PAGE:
How long can you hold your breath? Or maybe, how long can you go without sleep? Those are important questions when you take on an order like we just completed for the Vancouver Club this past weekend. I ask myself sometimes whether I’m actually getting more stressed by these kinds of events than less. Any way you look at it, it was an ice extravaganza!
The first call came 4 weeks before due date. Can we meet? I love this client. They are professional and fair and just all round nice to work with. But they can be last minute. We did their fall event last year and it was BIG. This year would prove to be even bigger. Their theme was “rain” (no doubt as much a take on our October Vancouver weather as Prince’s Purple Rain). And to make it a real extravaganza we were asked to contribute ice sculptures to all of the five floors except one. In particular, the front entry and vestibule would showcase the theme as depicted by ice.
Now think Harold. What can we draw on from past successes and what can we come up with that’s new and innovative? The first of a couple of sleepless nights and we had it; a centerpiece U-shaped ice bar showcasing cityscapes and the New Amsterdam vodka bottle empire state building in particular as well as two ice curtained walls that would provide the passage way for all the guests to go through upon entering the Club. To make the bar even more thematic we would add a rain feature to the front so that you would see the array of skyscrapers through actual rain. Then, as though that wasn’t already glamour at its finest, we drew up a design for 58 feet of seafood and desert station on other floors. And more.
The next question in all about capacity and time. I’ve learned the hard way to be prepared for these last minute affairs. So about 35 blocks… and three weeks of 18 hour days… that should take care of the two most important ingredients. Valerie was indispensable to me throughout building the rain feature and devising drip trays to satisfy the curved seafood design. I couldn’t help remember those first few bigger events we did 10 years ago before we knew how to budget out time and resources. Sooo much more stress then. Even now though, I was unnerved to discover pieces of the plan on the last day that would have turned into major “foo paws” at delivery had we not found them and addressed them.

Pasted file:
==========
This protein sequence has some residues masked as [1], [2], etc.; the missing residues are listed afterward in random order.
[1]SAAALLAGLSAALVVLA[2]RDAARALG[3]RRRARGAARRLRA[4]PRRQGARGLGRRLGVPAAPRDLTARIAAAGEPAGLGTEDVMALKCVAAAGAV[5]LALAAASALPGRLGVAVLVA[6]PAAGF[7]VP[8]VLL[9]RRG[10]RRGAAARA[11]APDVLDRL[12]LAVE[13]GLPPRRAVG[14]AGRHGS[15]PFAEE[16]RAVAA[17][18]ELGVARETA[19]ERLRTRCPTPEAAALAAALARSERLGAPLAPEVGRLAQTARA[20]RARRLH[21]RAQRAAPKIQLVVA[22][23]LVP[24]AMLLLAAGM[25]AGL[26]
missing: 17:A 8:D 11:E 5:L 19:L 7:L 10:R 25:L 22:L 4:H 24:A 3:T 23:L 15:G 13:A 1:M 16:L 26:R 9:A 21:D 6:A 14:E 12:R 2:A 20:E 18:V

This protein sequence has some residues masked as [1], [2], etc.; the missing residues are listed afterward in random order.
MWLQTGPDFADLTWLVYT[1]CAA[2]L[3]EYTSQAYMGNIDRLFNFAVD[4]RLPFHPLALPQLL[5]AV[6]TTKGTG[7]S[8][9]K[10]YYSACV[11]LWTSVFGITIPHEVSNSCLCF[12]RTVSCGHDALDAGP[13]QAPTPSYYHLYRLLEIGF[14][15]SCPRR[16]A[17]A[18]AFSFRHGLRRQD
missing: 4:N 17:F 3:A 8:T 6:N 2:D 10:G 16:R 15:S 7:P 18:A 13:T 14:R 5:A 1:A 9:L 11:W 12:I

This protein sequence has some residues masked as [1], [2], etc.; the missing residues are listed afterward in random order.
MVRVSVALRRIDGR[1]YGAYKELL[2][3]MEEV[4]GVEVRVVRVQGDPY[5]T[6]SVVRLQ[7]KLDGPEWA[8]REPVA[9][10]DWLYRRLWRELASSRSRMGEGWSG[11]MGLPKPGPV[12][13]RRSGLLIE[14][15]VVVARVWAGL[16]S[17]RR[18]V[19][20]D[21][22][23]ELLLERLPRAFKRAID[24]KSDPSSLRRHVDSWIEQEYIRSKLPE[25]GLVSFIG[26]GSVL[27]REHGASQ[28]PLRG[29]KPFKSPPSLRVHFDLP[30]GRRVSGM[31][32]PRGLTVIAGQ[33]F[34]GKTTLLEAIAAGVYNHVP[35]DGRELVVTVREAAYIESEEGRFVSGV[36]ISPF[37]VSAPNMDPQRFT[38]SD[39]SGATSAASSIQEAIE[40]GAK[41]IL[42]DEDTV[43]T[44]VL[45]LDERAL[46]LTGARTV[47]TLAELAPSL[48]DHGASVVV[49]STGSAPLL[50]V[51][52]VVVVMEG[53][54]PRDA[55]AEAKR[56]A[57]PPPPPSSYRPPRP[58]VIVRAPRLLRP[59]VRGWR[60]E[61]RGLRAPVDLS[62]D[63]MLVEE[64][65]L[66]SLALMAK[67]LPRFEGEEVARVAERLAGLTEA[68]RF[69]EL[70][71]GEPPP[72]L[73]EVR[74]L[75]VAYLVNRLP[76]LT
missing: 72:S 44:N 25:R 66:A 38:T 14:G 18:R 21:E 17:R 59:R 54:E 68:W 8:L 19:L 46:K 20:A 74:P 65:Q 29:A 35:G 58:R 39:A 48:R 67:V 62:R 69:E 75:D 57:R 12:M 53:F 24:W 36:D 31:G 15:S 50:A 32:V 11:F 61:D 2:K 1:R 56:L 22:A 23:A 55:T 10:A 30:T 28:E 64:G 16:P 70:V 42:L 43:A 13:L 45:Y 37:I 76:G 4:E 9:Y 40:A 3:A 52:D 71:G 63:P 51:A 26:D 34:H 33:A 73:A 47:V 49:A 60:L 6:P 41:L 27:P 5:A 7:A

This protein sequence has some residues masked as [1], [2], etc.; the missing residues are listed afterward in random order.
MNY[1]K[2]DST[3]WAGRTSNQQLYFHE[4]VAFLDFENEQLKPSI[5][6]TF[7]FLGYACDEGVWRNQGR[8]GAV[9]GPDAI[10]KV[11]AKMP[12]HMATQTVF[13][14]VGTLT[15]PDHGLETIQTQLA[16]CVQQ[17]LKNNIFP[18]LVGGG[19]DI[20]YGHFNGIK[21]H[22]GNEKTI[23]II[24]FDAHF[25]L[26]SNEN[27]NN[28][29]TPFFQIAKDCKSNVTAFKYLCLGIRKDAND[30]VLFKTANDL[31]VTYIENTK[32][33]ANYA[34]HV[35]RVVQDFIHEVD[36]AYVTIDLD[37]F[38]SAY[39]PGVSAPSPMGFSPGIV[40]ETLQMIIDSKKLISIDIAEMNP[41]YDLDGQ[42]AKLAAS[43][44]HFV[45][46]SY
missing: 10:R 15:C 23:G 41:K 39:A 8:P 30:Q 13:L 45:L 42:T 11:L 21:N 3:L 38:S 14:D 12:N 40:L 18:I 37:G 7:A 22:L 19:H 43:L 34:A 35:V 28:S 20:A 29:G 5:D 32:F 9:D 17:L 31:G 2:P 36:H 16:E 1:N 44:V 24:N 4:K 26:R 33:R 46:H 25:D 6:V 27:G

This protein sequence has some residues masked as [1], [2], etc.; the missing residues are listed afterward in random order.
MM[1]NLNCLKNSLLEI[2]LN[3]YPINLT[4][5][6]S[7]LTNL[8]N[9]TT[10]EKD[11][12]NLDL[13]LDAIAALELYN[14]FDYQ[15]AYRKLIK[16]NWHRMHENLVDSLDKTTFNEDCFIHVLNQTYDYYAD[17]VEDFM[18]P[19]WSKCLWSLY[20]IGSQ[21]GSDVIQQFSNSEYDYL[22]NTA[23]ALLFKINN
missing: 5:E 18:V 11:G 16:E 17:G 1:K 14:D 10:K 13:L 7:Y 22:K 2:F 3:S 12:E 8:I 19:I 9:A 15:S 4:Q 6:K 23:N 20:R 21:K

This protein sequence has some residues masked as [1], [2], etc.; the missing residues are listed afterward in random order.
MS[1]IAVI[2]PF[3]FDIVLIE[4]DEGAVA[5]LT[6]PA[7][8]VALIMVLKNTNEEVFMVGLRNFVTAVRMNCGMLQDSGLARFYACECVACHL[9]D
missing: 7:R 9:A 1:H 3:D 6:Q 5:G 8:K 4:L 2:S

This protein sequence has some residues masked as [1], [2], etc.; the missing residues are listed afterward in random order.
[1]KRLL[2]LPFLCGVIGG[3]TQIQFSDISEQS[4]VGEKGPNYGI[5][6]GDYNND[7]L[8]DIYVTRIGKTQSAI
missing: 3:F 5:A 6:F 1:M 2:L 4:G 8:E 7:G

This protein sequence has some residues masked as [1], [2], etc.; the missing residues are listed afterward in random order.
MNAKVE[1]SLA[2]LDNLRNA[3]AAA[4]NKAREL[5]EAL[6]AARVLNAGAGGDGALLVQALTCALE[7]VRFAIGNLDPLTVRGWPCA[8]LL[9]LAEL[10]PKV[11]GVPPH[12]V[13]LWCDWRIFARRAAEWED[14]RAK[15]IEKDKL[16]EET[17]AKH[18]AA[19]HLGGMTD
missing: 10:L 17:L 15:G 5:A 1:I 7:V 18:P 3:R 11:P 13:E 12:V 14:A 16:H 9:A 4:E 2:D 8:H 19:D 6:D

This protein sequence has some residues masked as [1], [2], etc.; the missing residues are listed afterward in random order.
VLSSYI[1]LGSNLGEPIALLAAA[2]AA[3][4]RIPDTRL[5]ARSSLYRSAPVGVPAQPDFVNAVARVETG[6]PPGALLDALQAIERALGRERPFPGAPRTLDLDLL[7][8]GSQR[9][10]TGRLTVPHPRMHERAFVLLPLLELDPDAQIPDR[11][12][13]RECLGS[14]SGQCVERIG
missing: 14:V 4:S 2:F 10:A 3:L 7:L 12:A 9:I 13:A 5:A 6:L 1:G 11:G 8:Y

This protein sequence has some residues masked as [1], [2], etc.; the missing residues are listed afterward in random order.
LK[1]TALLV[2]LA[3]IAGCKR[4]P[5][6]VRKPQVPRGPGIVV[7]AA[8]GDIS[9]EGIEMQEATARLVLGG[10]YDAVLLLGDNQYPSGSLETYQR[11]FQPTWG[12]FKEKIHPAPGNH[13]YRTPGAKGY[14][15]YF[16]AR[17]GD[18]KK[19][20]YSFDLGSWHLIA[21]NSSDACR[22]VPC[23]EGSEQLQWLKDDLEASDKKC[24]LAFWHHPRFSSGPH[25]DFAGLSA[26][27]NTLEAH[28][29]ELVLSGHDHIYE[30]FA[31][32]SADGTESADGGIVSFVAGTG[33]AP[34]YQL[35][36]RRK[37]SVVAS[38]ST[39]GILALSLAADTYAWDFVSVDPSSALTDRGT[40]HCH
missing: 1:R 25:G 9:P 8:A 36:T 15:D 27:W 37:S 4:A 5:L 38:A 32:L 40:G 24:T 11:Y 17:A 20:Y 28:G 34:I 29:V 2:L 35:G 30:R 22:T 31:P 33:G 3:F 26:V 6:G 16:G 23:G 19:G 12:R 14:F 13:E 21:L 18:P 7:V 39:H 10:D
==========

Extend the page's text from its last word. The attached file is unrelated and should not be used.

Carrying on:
Then came delivery day. We’ve learned to break it up into the hardware set up stage and the actual ice delivery stage. And as always, family and friends stepped up to the plate. What would I do without my kids? So much encouragement, and so many willing hands. From little things like help with driving to making lunch to lending vehicles and then most importantly manpower, lots of it. It took over 20 hours to execute with the last stage being take down after 1:00 in the morning. There’s always last minute wrinkles to big jobs and this was no exception. So much of what we do comes down to trusting your ability to problem solve in the moment. Like; what do you do when the door through which you’ve planned to move all your ice is blocked by a massive stage? Or, what do you do when the floor plan to which you’ve built your seafood display has changed? Breathing is a good place to start. There’s always a way, it just needs to be found. And then we got down to work. It has come to amaze me (and please me) when we pack up the last of the tools right on schedule. Three weeks of planning comes down to this. You CANNOT be late and we weren’t. Now, quickly, once more through the entire building taking pictures so that we can show and tell for weeks to come. As we left the Club to the start-up sounds of the band and dancers on the front stage outside we felt what can only be described as elation.
Even food tastes different when it’s all over. We sat down the four of us at White Spot to debrief and high five (again). More breathing… It’s not over till it’s over as this big an order needs to be serviced over the course of the evening. We did that, making sure the rain feature was working and everything was dripping where it’s supposed to drip. You get to know and appreciate so many teams of people working behind the scenes to create a successful experience. Decorators, sound people, lighting specialists, chefs and waiters etc etc. And they were all there to disassemble their hard work when it was over. Packed elevators, loading trucks and a beehive of workers returning the Vancouver Club to its innocent grandeur. Then, finally, we crawled into bed at 4:30am , still breathing and began to sleep our way back to normal. WE DID IT! High five!
Thank you for reading! Until next time…#theicemen